MegaRail Transportation Systems awarded US Patent for major breakthroughs in high-speed magnetic levitation (maglev) transportation technology.
FORT WORTH, Texas—March 19—Fort Worth, Texas, inventor Kirston Henderson of MegaRail Transportation Systems has been awarded a patent by the US Patent and Trademark Office for major breakthroughs in high-speed magnetic levitation (maglev) transportation technology. Breakthroughs possible with the approach include true all-weather operation, an 85% reduction in maglev system cost, and ability to avoid unnecessary station stops for faster service. The Fort Worth company plans to develop a low-cost, all-weather 150 to 200-mph transportation system based upon this approach. The company will raise additional capital to fund development through sale of stock. The patent (number 6,357,358) was awarded on March 19, 2002. The company founder and inventor also holds patents for the MegaRail® and MicroRail™ systems that are currently in development and has several other patents pending.
The patented maglev system uses strong permanent magnets located on vehicles and uses passive levitation rails in the guideway. The combination of (1) permanent magnets instead of expensive electromagnets (2) passive guideway and (3) full-speed, car-based switching will allow the company to develop a high-speed inter-city transportation system that is about 85% lower in cost than current maglev train systems. The system employs enclosed levitation rails that fully shield the suspension magnets, levitation rails, electrical power supply rails and control and communication elements both from the effects of weather and possible damage from foreign objects. The enclosed rail design will allow the system to operate at full speed in any type of weather, including heavy snow and ice.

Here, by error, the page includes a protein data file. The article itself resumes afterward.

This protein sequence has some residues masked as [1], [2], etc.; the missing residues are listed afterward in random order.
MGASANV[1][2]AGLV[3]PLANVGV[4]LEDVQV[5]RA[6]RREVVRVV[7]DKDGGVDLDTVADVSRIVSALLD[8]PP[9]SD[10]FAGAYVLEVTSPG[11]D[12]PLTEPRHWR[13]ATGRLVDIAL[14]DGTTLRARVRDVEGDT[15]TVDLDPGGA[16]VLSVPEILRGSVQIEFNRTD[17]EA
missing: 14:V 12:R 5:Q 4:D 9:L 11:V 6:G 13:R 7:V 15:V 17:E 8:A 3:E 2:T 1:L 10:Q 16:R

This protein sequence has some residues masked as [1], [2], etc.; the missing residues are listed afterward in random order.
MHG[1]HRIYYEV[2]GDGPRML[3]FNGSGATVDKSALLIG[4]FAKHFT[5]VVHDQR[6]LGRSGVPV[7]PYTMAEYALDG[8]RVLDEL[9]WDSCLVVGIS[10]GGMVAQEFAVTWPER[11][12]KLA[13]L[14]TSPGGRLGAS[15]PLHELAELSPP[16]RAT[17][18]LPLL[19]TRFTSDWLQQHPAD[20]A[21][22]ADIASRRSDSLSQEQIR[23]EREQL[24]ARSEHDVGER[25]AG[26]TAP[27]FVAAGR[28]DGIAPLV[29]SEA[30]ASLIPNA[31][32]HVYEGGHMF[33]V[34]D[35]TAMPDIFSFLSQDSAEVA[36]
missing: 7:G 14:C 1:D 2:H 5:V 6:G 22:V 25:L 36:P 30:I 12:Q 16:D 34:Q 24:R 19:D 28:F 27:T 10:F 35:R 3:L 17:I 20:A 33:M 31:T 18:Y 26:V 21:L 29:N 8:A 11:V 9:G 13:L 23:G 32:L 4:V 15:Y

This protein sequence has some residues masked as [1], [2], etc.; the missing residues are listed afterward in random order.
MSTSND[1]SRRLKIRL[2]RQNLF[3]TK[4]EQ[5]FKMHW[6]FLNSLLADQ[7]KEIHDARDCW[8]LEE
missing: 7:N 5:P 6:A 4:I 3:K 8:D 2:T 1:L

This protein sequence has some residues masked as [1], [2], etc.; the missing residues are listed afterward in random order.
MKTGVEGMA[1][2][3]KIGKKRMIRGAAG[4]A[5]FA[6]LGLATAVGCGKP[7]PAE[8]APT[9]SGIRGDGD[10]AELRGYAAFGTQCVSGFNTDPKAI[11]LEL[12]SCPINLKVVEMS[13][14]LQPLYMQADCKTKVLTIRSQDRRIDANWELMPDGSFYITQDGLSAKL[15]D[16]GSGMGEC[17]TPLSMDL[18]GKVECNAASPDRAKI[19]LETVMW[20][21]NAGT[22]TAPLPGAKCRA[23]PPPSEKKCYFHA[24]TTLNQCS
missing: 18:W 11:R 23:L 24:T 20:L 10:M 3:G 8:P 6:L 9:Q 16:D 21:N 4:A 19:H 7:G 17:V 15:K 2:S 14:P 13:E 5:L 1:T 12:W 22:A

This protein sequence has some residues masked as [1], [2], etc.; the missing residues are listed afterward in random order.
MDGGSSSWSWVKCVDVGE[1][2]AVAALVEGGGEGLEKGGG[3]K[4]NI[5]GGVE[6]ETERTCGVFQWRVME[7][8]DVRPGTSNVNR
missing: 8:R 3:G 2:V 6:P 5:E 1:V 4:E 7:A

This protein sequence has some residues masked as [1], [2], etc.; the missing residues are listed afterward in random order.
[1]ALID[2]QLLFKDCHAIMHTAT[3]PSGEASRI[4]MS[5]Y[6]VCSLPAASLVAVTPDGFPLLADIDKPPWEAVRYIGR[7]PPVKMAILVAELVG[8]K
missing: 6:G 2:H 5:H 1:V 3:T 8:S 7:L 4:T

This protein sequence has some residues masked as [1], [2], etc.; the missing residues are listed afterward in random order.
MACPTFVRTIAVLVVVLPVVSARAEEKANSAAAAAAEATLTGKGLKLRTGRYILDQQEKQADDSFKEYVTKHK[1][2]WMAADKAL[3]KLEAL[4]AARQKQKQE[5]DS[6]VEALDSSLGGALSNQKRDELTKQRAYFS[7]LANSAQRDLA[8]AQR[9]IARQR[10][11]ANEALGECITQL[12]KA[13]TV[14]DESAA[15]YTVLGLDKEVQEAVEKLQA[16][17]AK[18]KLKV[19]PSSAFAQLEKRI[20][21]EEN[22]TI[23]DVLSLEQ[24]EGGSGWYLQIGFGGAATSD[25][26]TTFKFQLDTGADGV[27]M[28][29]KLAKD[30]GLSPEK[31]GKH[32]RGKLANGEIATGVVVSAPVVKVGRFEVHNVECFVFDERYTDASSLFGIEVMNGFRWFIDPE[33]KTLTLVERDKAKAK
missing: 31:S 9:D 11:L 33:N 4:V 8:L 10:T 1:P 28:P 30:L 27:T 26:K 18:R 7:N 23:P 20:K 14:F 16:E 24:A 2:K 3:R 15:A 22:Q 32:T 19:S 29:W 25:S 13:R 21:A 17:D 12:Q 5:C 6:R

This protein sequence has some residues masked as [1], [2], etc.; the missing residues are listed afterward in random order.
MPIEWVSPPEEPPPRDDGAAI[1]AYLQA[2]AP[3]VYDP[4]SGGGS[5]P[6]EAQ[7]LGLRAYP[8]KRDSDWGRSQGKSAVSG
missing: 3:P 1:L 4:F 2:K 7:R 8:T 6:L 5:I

Inventor Henderson says that the system approach also allow switching of vehicles at full speed from one guideway to another without any mechanical movement of guideway elements as is necessary with other maglev guideway systems. This feature allows switching of vehicles at short inter-vehicle spacing onto and off of main guideways without effect upon other vehicles on the line. This approach reduces cost of guideway switches and increases reliability by eliminating moving parts.
Unlike other maglev systems that operate trains that must to stop at stations along the line to pick up and let off passengers, the individual car switching system makes it practical to dispatch small and light-weight individual cars carrying only a few passengers non-stop between stations along the line. The individually dispatched cars offer the advantage of shorter trip times possible by eliminating intermediate stops. (Intermediate stops for train operations can easily reduce the effective trip speed to onehalf or less than the top speed of the train.) The small car approach has the further advantage of making it practical to have cars leave whenever passengers want to travel to a particular station rather than having to wait for scheduled trains to depart. With automated car operation, service can be provided on a 24-hour day basis. Use of small cars rather than large train cars also allows use of a much lighter weight and less expensive guideway. Both the magnetic levitation and directional control are achieved by use of rare-earth permanent magnets on the vehicles that interact with passive electrical coils in the guideway. These coils are imbedded in both the levitation rails and in separate directional control rails of the guideway. Electrical currents induced in the guideway coils by movement of the magnets near the coils produces opposing magnetic forces that lift and steer the vehicles.